According to Christensen, the performance provided by such low-end disruptors is typically “good enough along the traditional metrics of performance at the low end of the mainstream market” . Low-end disruptors achieve early market success by targeting “overserved customers in the low end of the main stream market” .
How might we interpret “overserved customers” in the context of the translation industry? The very existence of such a category might well be an anathema to the majority of professional translators who generally believe that competent translation is a minimum standard. Nevertheless, it cannot be denied that there are willing buyers who consider that translation work to EN15038 standard, or similar, is simply expensive overkill. They are happy to purchase work completed to less rigorous standards, which, in their opinion, is still “good enough” for their needs. The important consideration for these customers is that it is available at a lower price.
Customers who fit into this category are those who flock to on-line translation businesses promising “one hour”, “same day” or “overnight” delivery, which outsource relatively small jobs to translators who are willing to accept relatively low rates. Some of these businesses often utilise some form of machine translation to speed up the production process and then outsource the output to human post-editors.
No resistance from the big, established LSPs?
In Christensen’s observation, low-end disruptors find little resistance from the high-end incumbents because the disruptors typically target work that the established companies are motivated to ignore. Short jobs, for example, often fit the low-end in terms of profitability—they often require a high level of human project management. They are expensive to produce but return little revenue. There must be few translation companies who don’t dread the annual request from customers who would like “Merry Xmas and a Happy New Year” translated into a dozen or more languages.
While the bigger LSPs may feel safe in ignoring the incursions of the “low-end disruptors”, the smaller translation providers, whose bread and butter often depends on a constant turnover of short work, will be feeling the heat.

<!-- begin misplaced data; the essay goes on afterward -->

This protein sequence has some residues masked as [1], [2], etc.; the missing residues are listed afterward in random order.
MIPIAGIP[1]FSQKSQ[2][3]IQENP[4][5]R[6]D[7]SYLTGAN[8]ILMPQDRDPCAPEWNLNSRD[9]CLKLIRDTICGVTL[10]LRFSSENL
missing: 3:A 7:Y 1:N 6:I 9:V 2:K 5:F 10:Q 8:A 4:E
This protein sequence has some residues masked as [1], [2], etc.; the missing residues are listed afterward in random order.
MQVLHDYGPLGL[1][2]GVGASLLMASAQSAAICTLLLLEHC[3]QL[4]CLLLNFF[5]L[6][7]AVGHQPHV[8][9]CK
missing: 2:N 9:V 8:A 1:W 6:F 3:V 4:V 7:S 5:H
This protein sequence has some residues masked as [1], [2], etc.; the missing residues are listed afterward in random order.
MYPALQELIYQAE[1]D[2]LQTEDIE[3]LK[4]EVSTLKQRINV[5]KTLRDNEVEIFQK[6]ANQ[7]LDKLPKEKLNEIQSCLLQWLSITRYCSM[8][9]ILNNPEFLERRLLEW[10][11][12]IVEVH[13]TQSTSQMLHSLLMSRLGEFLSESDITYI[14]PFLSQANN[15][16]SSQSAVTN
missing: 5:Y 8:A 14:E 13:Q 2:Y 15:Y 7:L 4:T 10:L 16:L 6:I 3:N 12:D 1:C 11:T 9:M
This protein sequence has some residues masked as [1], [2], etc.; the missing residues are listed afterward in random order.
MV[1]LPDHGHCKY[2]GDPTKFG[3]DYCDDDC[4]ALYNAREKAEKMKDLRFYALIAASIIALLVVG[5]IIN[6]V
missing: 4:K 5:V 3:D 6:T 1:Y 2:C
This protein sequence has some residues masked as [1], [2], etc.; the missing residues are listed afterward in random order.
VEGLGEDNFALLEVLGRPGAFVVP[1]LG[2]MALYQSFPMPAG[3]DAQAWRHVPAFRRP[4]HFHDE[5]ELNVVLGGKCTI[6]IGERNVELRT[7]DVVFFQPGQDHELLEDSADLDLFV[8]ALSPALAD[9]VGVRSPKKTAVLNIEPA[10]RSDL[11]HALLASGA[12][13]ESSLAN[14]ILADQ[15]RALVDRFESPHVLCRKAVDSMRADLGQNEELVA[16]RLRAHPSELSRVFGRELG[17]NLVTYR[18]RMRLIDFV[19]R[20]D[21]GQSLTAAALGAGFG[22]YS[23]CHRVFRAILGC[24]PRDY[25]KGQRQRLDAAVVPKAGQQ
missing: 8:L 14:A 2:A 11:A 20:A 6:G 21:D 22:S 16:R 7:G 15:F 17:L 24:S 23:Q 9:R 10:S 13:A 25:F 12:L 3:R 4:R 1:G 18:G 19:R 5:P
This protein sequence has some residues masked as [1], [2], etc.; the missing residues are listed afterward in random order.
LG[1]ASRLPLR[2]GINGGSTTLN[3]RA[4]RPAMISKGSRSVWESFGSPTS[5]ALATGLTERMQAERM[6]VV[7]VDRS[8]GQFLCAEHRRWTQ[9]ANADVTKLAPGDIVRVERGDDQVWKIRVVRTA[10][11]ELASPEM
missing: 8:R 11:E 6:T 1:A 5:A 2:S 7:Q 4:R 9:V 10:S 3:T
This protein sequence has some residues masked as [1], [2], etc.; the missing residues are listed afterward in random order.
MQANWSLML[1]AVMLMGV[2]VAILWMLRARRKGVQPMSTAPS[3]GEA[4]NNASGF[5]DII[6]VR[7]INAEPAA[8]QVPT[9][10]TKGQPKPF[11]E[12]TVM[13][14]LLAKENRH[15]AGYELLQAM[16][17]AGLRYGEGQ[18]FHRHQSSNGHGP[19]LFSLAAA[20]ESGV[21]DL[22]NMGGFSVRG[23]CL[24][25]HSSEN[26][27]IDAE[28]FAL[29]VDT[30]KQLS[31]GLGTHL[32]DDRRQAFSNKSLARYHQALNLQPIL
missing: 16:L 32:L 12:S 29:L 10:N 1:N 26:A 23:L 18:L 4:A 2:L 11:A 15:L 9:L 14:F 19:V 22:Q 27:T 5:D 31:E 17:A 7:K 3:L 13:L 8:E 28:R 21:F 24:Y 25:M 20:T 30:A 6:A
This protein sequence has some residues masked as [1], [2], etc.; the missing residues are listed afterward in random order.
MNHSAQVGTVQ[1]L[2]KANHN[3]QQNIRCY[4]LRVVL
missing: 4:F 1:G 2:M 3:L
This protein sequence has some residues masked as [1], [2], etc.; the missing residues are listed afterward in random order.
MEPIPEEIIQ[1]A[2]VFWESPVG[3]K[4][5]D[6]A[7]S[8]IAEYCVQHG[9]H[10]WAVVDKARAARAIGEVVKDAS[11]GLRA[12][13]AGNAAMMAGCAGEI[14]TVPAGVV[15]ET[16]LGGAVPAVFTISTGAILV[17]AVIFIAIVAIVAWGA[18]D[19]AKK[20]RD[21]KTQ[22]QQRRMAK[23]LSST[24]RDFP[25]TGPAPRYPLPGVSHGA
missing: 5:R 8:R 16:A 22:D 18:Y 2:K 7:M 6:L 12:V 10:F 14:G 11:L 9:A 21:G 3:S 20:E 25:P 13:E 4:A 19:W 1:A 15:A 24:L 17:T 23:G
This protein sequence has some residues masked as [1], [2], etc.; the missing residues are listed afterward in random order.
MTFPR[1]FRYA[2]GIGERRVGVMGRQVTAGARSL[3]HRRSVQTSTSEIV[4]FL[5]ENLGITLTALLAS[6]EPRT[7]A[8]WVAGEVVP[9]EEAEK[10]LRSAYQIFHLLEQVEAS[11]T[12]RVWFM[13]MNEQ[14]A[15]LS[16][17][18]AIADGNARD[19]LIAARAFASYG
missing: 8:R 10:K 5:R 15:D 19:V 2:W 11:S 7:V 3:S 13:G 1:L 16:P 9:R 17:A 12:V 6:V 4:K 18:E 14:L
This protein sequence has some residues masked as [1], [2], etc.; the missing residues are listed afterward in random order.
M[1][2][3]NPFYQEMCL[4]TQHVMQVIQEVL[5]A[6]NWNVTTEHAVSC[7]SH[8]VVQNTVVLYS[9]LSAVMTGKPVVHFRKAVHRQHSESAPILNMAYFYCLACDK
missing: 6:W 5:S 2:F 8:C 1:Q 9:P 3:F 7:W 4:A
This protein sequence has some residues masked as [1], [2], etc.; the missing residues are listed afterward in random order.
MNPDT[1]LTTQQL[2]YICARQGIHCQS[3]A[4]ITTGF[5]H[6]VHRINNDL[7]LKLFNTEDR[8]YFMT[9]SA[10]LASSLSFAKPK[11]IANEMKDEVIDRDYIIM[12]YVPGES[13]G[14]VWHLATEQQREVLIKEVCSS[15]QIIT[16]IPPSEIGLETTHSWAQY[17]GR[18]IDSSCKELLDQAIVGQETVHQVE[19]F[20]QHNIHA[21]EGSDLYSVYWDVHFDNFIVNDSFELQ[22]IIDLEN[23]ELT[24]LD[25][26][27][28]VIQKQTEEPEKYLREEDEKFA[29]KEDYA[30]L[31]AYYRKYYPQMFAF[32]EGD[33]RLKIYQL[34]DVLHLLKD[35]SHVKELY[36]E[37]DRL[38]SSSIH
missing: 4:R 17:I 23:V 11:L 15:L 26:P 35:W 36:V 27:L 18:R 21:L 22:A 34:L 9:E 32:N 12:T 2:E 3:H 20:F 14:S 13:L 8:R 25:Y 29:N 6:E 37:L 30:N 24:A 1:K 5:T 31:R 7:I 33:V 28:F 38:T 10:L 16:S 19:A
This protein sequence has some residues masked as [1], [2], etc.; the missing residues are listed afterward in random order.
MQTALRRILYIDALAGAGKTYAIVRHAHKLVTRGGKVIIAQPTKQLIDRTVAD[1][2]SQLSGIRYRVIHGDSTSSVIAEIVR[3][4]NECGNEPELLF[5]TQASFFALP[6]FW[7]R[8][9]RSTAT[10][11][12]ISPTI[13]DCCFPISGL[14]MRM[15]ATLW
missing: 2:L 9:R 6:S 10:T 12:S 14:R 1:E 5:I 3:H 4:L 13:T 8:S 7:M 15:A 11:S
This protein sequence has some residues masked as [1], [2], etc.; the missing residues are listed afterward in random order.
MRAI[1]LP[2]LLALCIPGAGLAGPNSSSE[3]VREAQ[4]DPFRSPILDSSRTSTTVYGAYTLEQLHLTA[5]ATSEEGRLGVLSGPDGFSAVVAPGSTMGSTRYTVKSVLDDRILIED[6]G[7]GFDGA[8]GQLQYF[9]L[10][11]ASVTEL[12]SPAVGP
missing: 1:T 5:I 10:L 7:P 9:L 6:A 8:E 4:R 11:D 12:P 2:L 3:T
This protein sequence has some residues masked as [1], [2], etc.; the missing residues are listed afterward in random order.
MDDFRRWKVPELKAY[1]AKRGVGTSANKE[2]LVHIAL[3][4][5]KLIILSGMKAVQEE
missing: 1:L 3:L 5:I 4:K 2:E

“New market” disruption
In addition to “low-end disruption”, Christensen identifies a second type of disruption: “new-market disruption”. The targeted performance here is of “lower performance in traditional attributes, but improved performance in new attributes—typically simplicity and convenience” . This segment targets what Christensen calls “non-consumption”, i.e. “customers who historically lacked the money or the skill to buy and the use the product” .
To understand this category, Christensen describes the introduction of the world first battery-powered, pocket transistor radio in 1955:
“Compared with the tabletop radios made by RCA, the sound from the Sony pocket radio was tinny and static-laced. But Sony thrived because it chose to compete against non-consumption in a new value network. Rather than marketing its radio to consumers who owned tabletop devices, Sony targeted […] teenagers, few of whom could afford big vacuum tube radios. The portable transistor radio offered them a rare treat: the chance to listen to rock and roll music with their friends in new places out of the earshot of their parents. The teenagers were thrilled to buy a product that wasn’t very good, because the alternative was no radio at all.” 
A parallel to Sony’s dramatic success with its transistor radio in the translation industry is all too evident: on the 6th anniversary of the launch of Google Translate in 2012, Google made this rather startling claim:
“In a given day we translate roughly as much text as you’d find in 1 million books. To put it another way: what all the professional human translators in the world produce in a year, our system translates in roughly a single day. By this estimate, most of the translation on the planet is now done by Google Translate.” 
We might perhaps adapt Christensen’s original words and say: “Users of Google Translate were thrilled to use a product that wasn’t very good, because the alternative was no translation at all”.